Mentors: Chris Rackauckas

Performance enhancements for differential equation solvers

Wouldn't it be cool to have had a part in the development of widely used efficient differential equation solvers? DifferentialEquations.jl has a wide range of existing methods and an extensive benchmark suite which is used for tuning the methods for performance. Many of its methods are already the fastest in their class, but there is still a lot of performance enhancement work that can be done. In this project you can learn the details about a wide range of methods and dig into the optimization of the algorithm's strategy and the implementation in order to improve benchmarks. Projects that could potentially improve the performance of the full differential equations ecosystem include:

Recommended Skills: Background knowledge in numerical analysis, numerical linear algebra, and the ability (or eagerness to learn) to write fast code.

Expected Results: Improved benchmarks to share with the community.

Mentors: Chris Rackauckas

Discretizations of partial differential equations

There are two ways to approach libraries for partial differential equations (PDEs): one can build "toolkits" which enable users to discretize any PDE but require knowledge of numerical PDE methods, or one can build "full-stop" PDE solvers for specific PDEs. There are many different ways solving PDEs could be approached, and here are some ideas for potential projects:

  1. Automated PDE discretization tooling. We want users to describe a PDE in its mathematical form and automate the rest of the solution process. See this issue for details.

  2. Enhancement of existing tools for discretizing PDEs. The finite differencing (FDM) library DiffEqOperators.jl could be enhanced to allow non-uniform grids or composition of operators. The finite element method (FEM) library FEniCS.jl could wrap more of the FEniCS library.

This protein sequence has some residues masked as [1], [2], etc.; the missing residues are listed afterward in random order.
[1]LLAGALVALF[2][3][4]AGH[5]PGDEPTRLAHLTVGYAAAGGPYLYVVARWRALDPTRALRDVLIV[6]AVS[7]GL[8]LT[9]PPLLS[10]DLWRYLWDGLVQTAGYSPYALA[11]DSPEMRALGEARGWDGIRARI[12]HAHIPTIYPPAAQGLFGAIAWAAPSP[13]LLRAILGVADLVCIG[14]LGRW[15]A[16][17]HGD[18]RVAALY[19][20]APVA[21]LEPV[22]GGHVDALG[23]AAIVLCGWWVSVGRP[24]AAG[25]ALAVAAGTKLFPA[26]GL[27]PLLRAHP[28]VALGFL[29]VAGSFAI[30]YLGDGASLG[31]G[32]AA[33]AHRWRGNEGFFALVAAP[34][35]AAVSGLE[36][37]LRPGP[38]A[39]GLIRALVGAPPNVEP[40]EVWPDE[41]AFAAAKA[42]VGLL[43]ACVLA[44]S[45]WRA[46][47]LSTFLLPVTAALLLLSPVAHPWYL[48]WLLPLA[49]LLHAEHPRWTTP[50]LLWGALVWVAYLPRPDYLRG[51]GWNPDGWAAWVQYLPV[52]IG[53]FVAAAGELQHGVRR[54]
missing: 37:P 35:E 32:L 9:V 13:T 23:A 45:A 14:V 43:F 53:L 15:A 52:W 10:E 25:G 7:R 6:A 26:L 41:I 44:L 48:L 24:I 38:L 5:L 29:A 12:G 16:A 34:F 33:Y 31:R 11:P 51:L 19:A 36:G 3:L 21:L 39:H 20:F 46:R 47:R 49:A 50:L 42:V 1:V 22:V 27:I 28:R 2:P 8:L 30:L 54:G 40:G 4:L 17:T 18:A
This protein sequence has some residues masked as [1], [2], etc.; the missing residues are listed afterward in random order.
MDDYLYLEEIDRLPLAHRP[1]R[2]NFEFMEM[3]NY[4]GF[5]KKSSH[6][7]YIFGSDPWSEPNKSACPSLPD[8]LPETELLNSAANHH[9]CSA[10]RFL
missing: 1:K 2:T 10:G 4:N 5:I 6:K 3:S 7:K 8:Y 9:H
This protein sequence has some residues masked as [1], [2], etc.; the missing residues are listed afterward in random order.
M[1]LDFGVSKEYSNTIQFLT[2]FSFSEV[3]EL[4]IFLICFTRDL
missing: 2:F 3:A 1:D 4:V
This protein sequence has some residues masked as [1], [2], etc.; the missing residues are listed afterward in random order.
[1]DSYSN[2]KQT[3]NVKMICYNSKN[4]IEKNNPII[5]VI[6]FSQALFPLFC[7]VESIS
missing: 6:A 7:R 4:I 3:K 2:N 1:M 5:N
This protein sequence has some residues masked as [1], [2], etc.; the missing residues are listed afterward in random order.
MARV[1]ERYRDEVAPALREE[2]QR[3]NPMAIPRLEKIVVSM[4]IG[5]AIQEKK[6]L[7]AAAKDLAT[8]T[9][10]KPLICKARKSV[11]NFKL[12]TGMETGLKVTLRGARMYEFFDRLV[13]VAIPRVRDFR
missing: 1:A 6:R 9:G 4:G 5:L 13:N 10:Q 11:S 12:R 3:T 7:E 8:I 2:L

3. Full stop solvers of common fluid dynamical equations, such as diffusion-advection-convection equations, or of hyperbolic PDEs such as the Hamilton-Jacobi-Bellman equations would be useful to many users.

  4. Using stochastic differential equation (SDE) solvers to efficiently (and highly parallel) approximate certain PDEs.

  5. Development of ODE solvers for more efficiently solving specific types of PDE discretizations. See the "Native Julia solvers for ordinary differential equations" project.

Recommended Skills: Background knowledge in numerical methods for solving differential equations. Some basic knowledge of PDEs, but mostly a willingness to learn and a strong understanding of calculus and linear algebra.

Expected Results: A production-quality PDE solver package for some common PDEs.

Mentors: Chris Rackauckas

Tools for global sensitivity analysis

Global Sensitivity Analysis is a popular tool to assess the effect that parameters have on a differential equation model. A good introduction can be found in this thesis. Global Sensitivity Analysis tools can be much more efficient than Local Sensitivity Analysis tools, and give a better view of how parameters affect the model in a more general sense. The goal of this project would be to implement more global sensitivity analysis methods like the eFAST method into DiffEqSensitivity.jl which can be used with any differential equation solver on the common interface.